Barbuto is notable for being perhaps the first major decision in which a court has held that users of medical marijuana may enjoy some protections in the employment arena. The court explained:
Where, in the opinion of the employee's physician, medical marijuana is the most effective medication for the employee's debilitating medical condition, and where any alternative medication whose use would be permitted by the employer's drug policy would be less effective, an exception to an employer's drug policy to permit its use is a facially reasonable accommodation. A qualified handicapped employee has a right under [Massachusetts law] not to be fired because of her handicap, and that right includes the right to require an employer to make a reasonable accommodation for her handicap to enable her to perform the essential functions of her job.Significantly, the court pointed out that, under Massachusetts law, a user of medical marijuana is not merely protected against arrest, prosecution, or civil penalty for medical use of marijuana, but also may not be "denied any right or privilege." As a result, an exception to an employer's drug policy could not possibly be a facially unreasonable accommodation, or else an employee would be deprived of the "right or privilege" of employment solely because of the use of medical marijuana.
By contrast, as the Massachusetts Supreme Court noted, the California Supreme Court rejected a disability discrimination claim under California law by an employee who was terminated for use of medical marijuana. Unlike the Massachusetts law authorizing medical marijuana, the California law does not protect users of medical marijuana against the denial of "any right or privilege." Thus, in Ross v. RagingWire Telecommunications, Inc., 174 P.3d 200 (Cal. 2008), the California Supreme Court held that California law merely protects medical marijuana users against criminal penalties and does not require employers to accommodate marijuana use by their employees.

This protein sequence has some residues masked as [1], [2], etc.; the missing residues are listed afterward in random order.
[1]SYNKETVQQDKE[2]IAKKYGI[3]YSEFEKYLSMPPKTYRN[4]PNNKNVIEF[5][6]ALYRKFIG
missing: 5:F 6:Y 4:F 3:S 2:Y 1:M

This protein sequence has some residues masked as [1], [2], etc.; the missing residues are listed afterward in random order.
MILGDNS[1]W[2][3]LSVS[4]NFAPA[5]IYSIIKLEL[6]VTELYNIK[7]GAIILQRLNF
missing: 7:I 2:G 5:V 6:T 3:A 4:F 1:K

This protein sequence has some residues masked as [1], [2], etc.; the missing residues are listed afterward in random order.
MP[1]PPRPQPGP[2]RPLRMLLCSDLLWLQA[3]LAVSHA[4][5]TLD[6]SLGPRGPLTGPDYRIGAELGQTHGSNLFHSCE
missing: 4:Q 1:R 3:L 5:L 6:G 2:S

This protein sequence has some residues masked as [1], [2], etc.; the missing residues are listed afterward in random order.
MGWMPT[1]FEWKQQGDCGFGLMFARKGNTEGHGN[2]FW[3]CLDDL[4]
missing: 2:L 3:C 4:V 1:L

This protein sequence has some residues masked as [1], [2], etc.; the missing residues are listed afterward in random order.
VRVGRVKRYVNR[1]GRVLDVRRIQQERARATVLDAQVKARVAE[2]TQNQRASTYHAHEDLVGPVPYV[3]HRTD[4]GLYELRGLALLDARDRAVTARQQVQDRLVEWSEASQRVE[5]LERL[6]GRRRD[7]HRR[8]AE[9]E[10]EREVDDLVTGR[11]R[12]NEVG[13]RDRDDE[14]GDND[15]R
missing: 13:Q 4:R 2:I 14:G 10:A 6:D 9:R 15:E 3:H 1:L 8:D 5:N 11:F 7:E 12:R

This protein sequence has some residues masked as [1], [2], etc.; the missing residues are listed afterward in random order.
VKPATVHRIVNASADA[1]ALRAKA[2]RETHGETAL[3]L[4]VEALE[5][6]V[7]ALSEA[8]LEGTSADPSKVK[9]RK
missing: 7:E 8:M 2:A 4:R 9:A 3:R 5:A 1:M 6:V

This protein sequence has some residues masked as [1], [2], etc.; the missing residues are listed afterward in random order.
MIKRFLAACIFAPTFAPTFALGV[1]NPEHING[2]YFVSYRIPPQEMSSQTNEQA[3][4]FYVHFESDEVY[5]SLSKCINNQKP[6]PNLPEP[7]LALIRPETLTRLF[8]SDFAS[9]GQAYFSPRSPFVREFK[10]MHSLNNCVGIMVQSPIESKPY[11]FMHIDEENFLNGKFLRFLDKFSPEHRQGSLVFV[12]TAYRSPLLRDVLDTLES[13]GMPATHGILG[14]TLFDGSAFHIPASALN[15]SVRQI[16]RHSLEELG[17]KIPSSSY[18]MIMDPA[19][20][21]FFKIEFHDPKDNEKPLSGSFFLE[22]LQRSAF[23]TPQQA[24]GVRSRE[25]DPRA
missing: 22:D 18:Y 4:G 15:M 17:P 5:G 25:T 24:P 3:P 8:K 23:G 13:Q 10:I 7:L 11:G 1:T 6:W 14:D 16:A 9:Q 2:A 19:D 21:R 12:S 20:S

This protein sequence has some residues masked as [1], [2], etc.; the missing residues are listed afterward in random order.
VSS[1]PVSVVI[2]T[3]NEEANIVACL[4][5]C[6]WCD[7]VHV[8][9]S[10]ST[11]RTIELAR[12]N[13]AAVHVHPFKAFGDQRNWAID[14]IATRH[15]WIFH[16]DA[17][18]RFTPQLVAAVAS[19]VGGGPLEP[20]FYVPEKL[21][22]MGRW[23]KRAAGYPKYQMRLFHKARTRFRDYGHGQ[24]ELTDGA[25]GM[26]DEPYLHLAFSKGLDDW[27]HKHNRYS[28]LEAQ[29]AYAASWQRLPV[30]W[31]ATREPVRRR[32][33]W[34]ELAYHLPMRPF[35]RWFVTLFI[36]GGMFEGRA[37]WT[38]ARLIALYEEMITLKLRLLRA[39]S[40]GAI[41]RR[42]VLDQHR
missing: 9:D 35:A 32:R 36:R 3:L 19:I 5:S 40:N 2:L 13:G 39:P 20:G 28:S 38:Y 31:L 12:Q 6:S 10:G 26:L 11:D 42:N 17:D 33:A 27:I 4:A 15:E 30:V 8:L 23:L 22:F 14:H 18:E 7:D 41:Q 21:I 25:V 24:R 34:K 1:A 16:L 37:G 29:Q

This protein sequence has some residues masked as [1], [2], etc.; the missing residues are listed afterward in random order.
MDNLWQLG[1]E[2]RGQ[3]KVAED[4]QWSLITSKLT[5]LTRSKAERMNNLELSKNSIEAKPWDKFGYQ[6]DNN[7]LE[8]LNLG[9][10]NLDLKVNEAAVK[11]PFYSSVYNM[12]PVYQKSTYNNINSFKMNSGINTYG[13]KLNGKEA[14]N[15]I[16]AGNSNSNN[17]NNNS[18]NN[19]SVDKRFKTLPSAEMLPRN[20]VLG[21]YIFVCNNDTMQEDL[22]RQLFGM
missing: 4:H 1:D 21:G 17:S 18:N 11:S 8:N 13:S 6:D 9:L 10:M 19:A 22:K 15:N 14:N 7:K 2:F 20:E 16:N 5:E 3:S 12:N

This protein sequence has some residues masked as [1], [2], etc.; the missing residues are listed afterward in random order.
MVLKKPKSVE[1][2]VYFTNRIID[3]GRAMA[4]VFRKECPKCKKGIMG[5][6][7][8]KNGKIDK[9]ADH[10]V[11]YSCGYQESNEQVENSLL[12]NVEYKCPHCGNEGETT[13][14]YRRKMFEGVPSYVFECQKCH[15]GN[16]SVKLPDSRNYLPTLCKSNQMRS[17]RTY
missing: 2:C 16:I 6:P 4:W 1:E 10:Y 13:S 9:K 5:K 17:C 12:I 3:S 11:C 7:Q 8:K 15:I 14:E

Although tolerating the use of medical marijuana is a facially reasonable accommodation under Massachusetts law, such an accommodation is not required if, as with any other reasonable accommodation, the employer can show that it would pose an undue hardship, As examples, the Massachusetts Supreme Court noted that accommodating medical marijuana might create an undue hardship if it impairs an employee's work performance or poses an "unacceptably significant" public safety risk or if the accommodation would violate a statutory obligation under federal law.
Because federal law has not made an exception for medical marijuana, users of medical marijuana are limited to seeking protection under state or local laws. The Americans with Disabilities Act does not prohibit an employer from basing an action on an employee's use of illegal drugs as provided by federal law.
This blog reflects the views solely of its author. It is not intended, and should not be regarded, as legal advice on how to analyze any particular set of facts.